Rupa Huq – 2023 Speech on Commercial Breeding for Laboratories

The speech made by Rupa Huq, the Independent MP for Ealing Central and Acton, in Westminster Hall, the House of Commons on 16 January 2023.

It is a pleasure to serve under your chairmanship, Mr Efford.

I am here today because three separate constituents have come to my Friday surgery and opened my eyes to how the existing framework in this country is ethically, practically, morally and scientifically bankrupt. I pay tribute to the valiant protesters at Camp Beagle who, for 18 months, have been outside the gates of Marshall Bio Resources in Cambridgeshire—it is happening not too far from here.

I was sent some secretly obtained footage of just a couple of minutes, not highlights culled from several hours, and it was concerning and upsetting to see the barbaric conditions that the beagles are kept in, as my hon. Friend the Member for Canterbury (Rosie Duffield) said. Beagles are good-natured animals who will not bite back, as my hon. Friend the Member for Bristol East (Kerry McCarthy) pointed out. They are bred in factory conditions, with no space to run around. They have never experienced sunshine, wind, rain or any such things—no natural light. I think there were some pictures of them eating faeces, so God knows what diet they are given.

In those beagles’ lifetime, after 16 weeks—they are only babies, puppies—they go to laboratories and who knows what happens. They are injected with bleach, fertiliser and all such things, even at that young age. They are sentient beings, just as we are, and that should not continue. MBR Acres sounds quite nice, as if the beagles are running around, gambolling in the fields, but that is far from the case, and every time what happens to them is put to MBR Acres, it says it is fully compliant with the law and a fully licensed establishment. That law, however, as my hon. Friend the Member for Canterbury pointed out, is the Animals (Scientific Procedures) Act 1986—but 1986 was a different world. Even I was at school at then. How many Prime Ministers have we had since then—okay, we have had three this year alone—and there was not even the internet.

People ask: “What is the alternative?” We heard about NAMs, the non-animal routes we should be going down, as was pointed out by my hon. Friend the Member for Kingston upon Hull West and Hessle (Emma Hardy). There is a better way of doing things: cutting-edge technologies, modelling three-dimension cell cultures, organs on chips, artificial intelligence. That all harnesses scientific progress. Why are we still stuck in 1986, when “The Chicken Song” by Spitting Image—“Hold a chicken in the air”—was No. 1? It was a completely different world.

The Cruelty Free International pressure group sets everything out in a detailed plan. We could have a regulator, or even a committee to mirror the Animals in Science Committee, a NAMs committee that could monitor such things. ASPA, the 1986 Act, sets out just bare-minimum guidelines, not even best practice, for the care, transit, housing and killing of research animals. We have two sites in this country: the Marshall Bio or MBR one, and Envigo. If we look across the Atlantic at the USA, one of the Envigo sites in America was closed recently because of gross welfare violations. We were told that when we left the EU, we would level up and have higher standards than anywhere else, but that is very far from the truth and from what seems to be happening.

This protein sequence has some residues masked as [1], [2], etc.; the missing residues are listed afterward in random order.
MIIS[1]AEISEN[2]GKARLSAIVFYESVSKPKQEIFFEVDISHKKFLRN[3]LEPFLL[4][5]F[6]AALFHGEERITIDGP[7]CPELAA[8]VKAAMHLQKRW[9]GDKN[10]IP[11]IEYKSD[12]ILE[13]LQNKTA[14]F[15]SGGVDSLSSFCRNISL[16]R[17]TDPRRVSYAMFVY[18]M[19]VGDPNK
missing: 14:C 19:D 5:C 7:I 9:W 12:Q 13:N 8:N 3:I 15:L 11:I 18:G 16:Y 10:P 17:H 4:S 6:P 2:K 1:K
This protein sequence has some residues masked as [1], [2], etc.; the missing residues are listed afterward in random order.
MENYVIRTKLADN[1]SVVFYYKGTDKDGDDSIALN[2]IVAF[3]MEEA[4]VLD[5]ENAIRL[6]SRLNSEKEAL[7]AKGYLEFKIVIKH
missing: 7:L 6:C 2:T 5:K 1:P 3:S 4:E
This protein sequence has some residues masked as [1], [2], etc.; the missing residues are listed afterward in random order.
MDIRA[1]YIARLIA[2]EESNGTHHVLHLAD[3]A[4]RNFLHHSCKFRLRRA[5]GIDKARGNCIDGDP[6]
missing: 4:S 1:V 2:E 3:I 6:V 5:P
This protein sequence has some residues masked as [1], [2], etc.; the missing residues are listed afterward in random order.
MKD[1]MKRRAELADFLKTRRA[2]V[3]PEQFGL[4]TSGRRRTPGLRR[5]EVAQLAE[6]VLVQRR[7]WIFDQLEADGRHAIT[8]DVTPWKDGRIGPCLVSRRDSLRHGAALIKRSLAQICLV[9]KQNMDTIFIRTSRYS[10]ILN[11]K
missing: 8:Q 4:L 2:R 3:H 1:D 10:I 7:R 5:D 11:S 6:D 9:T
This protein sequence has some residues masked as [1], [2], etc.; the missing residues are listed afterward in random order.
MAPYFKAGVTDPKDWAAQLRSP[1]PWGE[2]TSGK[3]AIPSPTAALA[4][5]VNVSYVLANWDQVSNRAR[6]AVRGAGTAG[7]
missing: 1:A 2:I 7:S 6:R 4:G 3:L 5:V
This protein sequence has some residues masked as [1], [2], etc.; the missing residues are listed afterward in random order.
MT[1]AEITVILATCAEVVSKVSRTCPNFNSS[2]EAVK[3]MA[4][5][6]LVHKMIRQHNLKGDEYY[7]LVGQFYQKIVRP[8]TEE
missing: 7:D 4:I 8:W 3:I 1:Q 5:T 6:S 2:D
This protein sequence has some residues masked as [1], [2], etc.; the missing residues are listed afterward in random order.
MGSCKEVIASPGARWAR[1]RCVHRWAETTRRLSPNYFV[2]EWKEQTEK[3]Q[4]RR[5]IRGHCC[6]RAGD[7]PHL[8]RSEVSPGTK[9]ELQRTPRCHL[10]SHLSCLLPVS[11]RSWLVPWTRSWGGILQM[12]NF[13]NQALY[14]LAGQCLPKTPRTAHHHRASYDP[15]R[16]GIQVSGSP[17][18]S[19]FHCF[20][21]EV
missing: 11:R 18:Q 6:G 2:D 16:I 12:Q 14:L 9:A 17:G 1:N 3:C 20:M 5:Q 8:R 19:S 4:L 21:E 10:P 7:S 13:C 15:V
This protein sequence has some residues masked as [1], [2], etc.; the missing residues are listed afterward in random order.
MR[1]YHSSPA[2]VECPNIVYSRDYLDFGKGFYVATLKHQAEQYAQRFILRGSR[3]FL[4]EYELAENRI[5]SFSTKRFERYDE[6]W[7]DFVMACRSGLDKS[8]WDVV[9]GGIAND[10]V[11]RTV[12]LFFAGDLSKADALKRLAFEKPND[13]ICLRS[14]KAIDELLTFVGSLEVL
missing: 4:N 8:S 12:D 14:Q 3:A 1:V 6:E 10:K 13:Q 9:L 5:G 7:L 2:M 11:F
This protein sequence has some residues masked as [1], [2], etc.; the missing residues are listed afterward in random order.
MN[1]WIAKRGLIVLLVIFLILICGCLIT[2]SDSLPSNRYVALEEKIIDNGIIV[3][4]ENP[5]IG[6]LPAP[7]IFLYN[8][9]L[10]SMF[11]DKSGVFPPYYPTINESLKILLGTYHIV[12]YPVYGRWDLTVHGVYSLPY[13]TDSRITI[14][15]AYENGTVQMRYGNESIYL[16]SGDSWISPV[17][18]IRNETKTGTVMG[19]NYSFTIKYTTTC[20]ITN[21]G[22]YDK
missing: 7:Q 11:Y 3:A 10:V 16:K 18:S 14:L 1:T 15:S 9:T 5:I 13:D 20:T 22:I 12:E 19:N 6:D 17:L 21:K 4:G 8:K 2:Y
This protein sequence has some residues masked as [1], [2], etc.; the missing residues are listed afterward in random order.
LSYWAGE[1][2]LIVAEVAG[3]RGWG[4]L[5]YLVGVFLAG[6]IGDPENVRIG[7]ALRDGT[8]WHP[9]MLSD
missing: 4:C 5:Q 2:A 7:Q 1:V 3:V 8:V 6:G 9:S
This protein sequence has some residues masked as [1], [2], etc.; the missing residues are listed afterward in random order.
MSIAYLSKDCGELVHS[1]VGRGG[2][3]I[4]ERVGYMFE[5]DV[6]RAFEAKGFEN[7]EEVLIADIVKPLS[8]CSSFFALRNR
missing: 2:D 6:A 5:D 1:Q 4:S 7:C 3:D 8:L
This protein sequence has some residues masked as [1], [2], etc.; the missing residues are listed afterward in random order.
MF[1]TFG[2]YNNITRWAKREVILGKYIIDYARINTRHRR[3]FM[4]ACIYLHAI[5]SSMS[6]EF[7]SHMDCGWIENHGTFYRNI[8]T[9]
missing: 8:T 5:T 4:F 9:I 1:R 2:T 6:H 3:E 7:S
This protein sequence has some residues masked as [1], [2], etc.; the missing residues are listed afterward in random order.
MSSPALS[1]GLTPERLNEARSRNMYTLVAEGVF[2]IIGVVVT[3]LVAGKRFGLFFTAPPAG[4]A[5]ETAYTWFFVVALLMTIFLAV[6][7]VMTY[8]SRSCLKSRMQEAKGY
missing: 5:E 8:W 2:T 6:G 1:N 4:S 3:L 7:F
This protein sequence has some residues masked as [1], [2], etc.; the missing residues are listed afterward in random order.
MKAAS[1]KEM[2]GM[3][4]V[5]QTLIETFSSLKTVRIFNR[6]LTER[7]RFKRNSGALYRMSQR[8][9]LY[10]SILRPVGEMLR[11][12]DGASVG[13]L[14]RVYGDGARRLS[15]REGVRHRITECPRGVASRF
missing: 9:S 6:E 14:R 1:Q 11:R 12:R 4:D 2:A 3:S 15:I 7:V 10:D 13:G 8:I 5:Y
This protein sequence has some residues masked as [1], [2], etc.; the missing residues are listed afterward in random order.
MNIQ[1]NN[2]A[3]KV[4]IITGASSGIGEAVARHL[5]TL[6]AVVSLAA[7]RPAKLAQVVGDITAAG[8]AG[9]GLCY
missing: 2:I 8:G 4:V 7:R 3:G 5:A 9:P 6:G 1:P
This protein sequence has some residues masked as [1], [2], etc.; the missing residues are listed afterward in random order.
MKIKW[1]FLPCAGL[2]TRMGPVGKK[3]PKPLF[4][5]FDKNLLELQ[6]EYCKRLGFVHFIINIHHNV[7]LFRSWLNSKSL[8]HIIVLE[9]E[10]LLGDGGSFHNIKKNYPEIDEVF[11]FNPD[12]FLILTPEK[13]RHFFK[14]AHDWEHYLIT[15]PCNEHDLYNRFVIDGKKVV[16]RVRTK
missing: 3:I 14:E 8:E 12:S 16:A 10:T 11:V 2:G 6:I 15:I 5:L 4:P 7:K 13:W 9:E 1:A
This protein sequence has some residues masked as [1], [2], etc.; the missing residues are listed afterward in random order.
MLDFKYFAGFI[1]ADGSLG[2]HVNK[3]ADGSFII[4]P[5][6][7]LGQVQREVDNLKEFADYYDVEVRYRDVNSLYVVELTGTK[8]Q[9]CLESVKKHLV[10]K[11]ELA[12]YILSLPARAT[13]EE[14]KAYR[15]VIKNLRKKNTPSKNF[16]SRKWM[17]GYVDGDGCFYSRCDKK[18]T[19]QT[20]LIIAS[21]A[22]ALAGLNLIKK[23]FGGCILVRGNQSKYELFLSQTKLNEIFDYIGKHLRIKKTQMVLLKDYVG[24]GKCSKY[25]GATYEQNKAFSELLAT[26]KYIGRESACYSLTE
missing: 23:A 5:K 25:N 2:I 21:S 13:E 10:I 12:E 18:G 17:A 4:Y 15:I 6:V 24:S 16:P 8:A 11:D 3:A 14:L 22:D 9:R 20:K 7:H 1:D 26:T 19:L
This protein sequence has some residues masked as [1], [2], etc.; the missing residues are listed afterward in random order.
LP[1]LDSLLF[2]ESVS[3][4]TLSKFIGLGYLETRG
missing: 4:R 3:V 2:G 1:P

I am also concerned about how protesters are demonised—as recently as today—even though in this country we have a long tradition of civil disobedience, with the suffragettes, the Levellers, the Diggers and all such things. As a statement of MBR Acres puts it:

“Unfortunately, extremists, including long-time activists, are committing unlawful and dangerous activities each day.”

My constituent, Helen Cheese-Probert, is not what we might call a troublemaker. She is a scientist by training, who came most recently to my surgery on Friday. It is not only her; Ricky Gervais, Will Young and Chris Packham are all on side as well. It is not just the demonisation of protesters that worries me, but the validity of animal experimentation for human conditions. Some figures show that 95% of cases of things done to animals fail to translate to human conditions, so why are we doing it? When our kids are sick, we do not take them to the vet, do we? That stands to reason.

It is time to deploy NAMs technology to its fullest extent and to consign commercial breeding for animal experimentation—it just sounds horrible—to the history books, to the scrapheap or dustbin of the past. When people my age were kids we used to see videos of monkeys being forced to smoke cigarettes, but now we think that is totally barbaric and wrong.

I will end by saying that, as Gandhi put it, the greatness of a nation can be judged by the way it treats its animals. There is a lot of room for improvement and I look forward to hearing what the Minister has to say about fixing this outmoded picture.